Government Stands Its Ground
- OHCHR awaits arrival of full team In Geneva
By Easwaran Rutnam
While the Office of the High Commissioner for Human Rights (OHCHR) awaits the arrival of the full team appointed to investigate the war in Sri Lanka in Geneva, the Government has decided not to budge from its original stand and reject visas for the delegation.
External Affairs Ministry sources said that the Government will not succumb to pressure being exerted by some countries to assist the investigation.
The United States and Britain had last week urged the Government to support the probe after the UN High Commissioner for Human Rights, Navi Pillay, announced that three experts had been appointed to assist and oversee the investigation on Sri Lanka by a 12 member team.
“Some team members are still to arrive, but the investigation is now effectively underway,” Pillay’s spokesman Rupert Colville told The Sunday Leader.
Pillay announced last week that Martti Ahtisaari, Silvia Cartwright and Asma Jahangir will serve as external experts to the investigation.
Martti Ahtisaari is a former President of Finland and Nobel Peace Prize Laureate, who has also served as a UN diplomat and mediator and is renowned for his international peace work.
Silvia Cartwright is a former Governor-General and High Court judge of New Zealand, and judge of the Extraordinary Chambers of the Courts in Cambodia, as well as former member of the UN Committee for the Elimination of Discrimination against Women. Asma Jahangir is a former President of Pakistan’s Supreme Court Bar Association and of the Human Rights Commission of Pakistan, previous holder of several Human Rights Council mandates and member of a recent fact-finding body into Israeli settlements.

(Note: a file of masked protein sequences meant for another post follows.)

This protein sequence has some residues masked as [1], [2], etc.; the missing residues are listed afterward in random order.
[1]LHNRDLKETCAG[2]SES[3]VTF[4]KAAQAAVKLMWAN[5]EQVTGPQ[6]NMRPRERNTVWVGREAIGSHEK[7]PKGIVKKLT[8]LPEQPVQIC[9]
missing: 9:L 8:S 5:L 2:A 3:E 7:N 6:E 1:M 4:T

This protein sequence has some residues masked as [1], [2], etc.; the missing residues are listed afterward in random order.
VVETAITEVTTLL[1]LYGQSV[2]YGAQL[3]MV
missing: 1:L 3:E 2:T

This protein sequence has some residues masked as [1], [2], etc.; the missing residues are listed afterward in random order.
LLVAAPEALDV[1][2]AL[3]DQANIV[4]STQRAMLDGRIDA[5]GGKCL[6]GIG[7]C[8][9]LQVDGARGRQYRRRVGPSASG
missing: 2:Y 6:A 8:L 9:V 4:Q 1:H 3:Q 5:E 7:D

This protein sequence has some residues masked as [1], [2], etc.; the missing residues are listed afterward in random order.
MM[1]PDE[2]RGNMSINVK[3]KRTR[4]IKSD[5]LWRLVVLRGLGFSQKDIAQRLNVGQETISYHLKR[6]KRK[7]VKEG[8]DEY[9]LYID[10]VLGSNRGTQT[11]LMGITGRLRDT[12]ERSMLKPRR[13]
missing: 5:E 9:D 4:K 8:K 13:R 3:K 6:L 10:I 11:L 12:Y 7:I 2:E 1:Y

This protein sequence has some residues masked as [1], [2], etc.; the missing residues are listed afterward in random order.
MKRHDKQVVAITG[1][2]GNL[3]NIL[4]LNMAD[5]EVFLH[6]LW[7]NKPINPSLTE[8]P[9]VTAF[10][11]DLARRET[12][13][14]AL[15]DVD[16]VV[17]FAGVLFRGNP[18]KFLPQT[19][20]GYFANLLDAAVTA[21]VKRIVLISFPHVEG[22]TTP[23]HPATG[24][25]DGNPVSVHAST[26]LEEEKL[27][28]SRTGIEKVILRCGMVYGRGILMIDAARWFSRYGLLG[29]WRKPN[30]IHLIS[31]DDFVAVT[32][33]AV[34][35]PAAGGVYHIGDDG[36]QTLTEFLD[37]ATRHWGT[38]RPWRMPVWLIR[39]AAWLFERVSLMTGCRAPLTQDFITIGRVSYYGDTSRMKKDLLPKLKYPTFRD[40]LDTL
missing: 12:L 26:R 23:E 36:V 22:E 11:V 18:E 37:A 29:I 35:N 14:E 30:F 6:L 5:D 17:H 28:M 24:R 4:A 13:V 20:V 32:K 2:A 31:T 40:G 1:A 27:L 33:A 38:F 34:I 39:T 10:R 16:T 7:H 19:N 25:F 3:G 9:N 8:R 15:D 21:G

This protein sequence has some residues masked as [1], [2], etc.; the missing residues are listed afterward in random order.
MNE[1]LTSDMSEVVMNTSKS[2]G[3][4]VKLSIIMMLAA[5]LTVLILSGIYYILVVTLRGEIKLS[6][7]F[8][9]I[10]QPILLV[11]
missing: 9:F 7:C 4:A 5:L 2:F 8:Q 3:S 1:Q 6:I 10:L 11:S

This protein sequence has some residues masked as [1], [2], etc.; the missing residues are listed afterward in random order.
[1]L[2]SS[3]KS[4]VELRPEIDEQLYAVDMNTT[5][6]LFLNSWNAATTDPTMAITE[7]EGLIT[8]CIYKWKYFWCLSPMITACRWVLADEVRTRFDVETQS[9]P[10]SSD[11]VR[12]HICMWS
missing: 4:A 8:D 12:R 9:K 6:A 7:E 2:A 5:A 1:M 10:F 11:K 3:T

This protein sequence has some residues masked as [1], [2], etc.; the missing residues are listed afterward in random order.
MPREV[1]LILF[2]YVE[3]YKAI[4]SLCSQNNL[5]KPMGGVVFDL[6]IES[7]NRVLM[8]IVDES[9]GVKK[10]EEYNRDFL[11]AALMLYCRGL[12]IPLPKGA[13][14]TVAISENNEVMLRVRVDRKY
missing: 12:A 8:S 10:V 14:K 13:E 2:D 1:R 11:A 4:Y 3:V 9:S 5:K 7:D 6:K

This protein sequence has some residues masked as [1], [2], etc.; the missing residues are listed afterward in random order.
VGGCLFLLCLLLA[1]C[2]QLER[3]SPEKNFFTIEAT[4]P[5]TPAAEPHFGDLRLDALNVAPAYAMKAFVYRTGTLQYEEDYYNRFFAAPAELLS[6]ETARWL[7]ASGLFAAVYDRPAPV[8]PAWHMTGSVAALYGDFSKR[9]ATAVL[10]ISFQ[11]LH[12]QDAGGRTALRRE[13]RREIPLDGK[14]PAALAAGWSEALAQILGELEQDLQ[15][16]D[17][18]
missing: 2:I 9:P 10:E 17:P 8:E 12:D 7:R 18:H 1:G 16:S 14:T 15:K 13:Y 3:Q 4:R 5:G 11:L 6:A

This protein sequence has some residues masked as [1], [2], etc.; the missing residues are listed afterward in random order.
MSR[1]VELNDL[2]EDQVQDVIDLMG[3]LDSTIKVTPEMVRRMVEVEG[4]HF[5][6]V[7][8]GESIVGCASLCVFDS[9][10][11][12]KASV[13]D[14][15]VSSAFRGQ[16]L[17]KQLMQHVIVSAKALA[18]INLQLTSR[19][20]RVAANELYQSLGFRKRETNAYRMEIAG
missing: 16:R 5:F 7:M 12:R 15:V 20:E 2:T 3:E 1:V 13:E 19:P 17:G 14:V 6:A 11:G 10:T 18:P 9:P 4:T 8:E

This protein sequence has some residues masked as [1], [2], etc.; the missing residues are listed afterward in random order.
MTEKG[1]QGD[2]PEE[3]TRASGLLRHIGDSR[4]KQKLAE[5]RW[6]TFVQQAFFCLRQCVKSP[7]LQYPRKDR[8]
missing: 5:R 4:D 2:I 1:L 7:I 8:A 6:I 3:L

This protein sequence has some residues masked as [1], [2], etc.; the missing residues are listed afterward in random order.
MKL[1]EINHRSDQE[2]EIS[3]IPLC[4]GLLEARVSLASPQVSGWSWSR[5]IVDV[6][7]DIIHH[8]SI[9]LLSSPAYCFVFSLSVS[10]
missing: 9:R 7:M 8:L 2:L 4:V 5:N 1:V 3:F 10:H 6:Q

“I am proud that three such distinguished experts have agreed to assist this important and challenging investigation,” the High Commissioner said after making the announcement. “Each of them brings not only great experience and expertise, but also the highest standards of integrity, independence, impartiality and objectivity to this task.”
The experts will play a supportive and advisory role, providing advice and guidance as well as independent verification throughout the investigation.
The investigation team with whom they will work will consist of 12 staff, including investigators, forensics experts, a gender specialist, a legal analyst and various other staff with specialised skills. It will be operational for a period of 10 months (up to mid-April 2015).